Disc Reviews

After four years of creating sparkling indie albums, The Decembrists' major label debut The Crane Wife is a mesmerizing blend of tuneful, but dense acoustic-based chamber pop.

decemberists disk 88 298 (photo credit: )
decemberists disk 88 298
(photo credit: )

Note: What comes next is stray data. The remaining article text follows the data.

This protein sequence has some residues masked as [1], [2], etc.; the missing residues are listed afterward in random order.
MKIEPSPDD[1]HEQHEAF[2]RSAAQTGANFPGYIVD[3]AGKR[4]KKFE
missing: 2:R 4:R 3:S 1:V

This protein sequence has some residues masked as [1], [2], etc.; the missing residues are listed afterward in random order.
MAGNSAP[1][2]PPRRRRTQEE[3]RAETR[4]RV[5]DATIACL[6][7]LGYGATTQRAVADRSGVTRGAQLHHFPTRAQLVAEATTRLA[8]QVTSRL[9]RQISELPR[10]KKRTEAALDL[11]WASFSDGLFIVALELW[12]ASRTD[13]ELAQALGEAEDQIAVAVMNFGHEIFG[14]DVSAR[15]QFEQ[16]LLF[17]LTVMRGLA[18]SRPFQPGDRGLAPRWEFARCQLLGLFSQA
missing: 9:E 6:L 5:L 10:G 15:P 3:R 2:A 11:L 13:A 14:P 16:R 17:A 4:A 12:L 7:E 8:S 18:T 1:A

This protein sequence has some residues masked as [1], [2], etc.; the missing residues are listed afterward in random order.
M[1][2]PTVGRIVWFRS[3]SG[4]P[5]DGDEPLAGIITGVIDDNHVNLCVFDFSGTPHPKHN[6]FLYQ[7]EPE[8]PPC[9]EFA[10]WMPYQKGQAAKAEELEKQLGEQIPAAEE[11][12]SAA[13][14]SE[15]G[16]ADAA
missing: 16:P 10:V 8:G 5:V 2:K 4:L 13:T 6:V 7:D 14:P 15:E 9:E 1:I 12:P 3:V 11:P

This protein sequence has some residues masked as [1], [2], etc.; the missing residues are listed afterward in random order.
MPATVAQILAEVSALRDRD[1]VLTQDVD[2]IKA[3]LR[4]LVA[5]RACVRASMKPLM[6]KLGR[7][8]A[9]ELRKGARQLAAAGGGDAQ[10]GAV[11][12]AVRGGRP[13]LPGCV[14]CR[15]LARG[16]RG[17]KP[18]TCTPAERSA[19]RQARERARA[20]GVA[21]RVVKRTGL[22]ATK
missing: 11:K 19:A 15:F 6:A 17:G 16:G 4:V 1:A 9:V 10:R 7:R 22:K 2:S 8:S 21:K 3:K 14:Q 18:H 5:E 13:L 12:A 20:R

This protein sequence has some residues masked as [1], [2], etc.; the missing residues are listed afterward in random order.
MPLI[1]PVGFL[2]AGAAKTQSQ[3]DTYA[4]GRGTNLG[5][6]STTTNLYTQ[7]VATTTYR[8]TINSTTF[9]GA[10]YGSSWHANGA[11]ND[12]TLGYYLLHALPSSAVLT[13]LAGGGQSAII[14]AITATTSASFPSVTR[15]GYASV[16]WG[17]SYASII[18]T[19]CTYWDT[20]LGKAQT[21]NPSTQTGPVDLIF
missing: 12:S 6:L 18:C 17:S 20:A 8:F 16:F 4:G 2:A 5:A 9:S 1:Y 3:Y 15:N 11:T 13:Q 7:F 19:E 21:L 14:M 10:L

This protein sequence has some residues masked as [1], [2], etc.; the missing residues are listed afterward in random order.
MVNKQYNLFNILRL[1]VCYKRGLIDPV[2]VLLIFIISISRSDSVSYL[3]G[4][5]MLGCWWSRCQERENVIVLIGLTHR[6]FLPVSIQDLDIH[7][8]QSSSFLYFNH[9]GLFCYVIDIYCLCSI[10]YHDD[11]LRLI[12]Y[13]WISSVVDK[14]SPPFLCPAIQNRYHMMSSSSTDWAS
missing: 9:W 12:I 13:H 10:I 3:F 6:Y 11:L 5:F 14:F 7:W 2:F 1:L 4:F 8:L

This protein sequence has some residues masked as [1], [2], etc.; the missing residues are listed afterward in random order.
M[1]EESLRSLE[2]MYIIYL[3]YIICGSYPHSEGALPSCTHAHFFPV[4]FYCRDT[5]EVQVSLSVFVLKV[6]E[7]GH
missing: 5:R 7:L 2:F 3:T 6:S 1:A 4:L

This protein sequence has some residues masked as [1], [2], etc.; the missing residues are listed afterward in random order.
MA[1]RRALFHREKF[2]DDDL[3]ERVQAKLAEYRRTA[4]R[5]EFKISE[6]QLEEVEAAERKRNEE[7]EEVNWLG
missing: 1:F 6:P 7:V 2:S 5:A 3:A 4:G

THE DECEMBRISTS The Crane Wife (Helicon) They may hail from the Pacific Northwest, but they sure sound like they're from the British isles. After four years of creating sparkling indie albums, The Decembrists' major label debut The Crane Wife is a mesmerizing blend of tuneful, but dense acoustic-based chamber pop. Colin Meloy, the unusually gifted frontman for the quintet, sounds like a cross between Bright Eyes, Morrissey and Richard Thompson, even down to the faux British intonations. While the album comes suspiciously close to swerving across the median strip into progressive rock clich s (two song suites clocking at more than 11 minutes each; a general thematic concept loosely based on a Japanese folk tale about a crane), Meloy's melodic mastery and his indie ethos keeps matters grounded. "The Crane Wife 3", one of three songs sharing the same title, leads off the album with rich 12-string acoustic guitars and shimmering folk arrangements anchored by inventive bass lines and topped with lush harmonies courtesy of keyboardist/accordionist Jenny Conlee. The first song suite encompassing four distinct passages over 11-plus minutes has something for every musical taste - with hints of 70s Supertramp, 80s Waterboys and 90s REM in the melodies and arrangements, and instrumental passages worthy of Jethro Tull or Yes. It may sound horrible on paper, but tape it's magic. Lyrically, Meloy is a literate period time piece, writing with images full of bayonets, harbors, reeds, and seafaring battles - like Tess of the d'Urbervilles set to music. Just your everyday pop songs. "Yankee Bayonet (I Will Be Home Then)" returns things to more straightforward, chipper pop complete with a tantalizing wordless male-female vocal hook and evocatively strummed guitar ala The Go Betweens. And on and on it goes, digging under your skin with each listen, culminating in one final song suite based on the title that starts off muted and slowly builds into an uplifting crescendo. The album's closer, "Sons and Daughters", is a sentimental folksy singalong that can't help but leave you with a warm feeling. The Crane Wife is early contender for favorite album of the young year, and a potent reminder of why I write this column - to discover music as enchanting as this. BLOC PARTY A Weekend in the City (NMC) The youngsters of Bloc Party are in good standing as members of the latest generation of Brit popsters, alongside the likes of Franz Ferdinand and the Arctic Monkeys. Performing frantic, jittery urban rock - owing nods to post punk bands like Gang of Four and New Order - the quartet gets more ambitious on their second full length album A Weekend in the City. Just like The Kinks in the 60s and The Jam and The Clash in the 70s created singular portraits of the frustrations of working class England, Bloc Party pick up the challenge with verve and righteous anger. Aside from the uplifting, anthem-like "Waiting for the 7:18", the first half of the album is a relentless, throbbing assault on life in 21st century England that would make Joe Strummer smile. But something happens late in the record beginning with the expansive power pop of "Kreuzberg" where the anger subsides, the tunes become more conciliatory, and the band reaches a new peak. The yearning "I Still Remember" is a classic British rock song that packs an emotional wallop, and "Sunday" is an off kilter love song that also evokes the band's poppier side. And the closing "SRXT" sounds almost like a hymn, with swelling orchestration and vocals set off in counterpoint to a gentle glockenspiel-driven melody. Whether it's arty, angular pop, angry punk manifestos, or wistful English rock, Bloc Party offers a smorgasbord of accomplished styles and raw emotion that places them as true inheritors of the British rock tradition.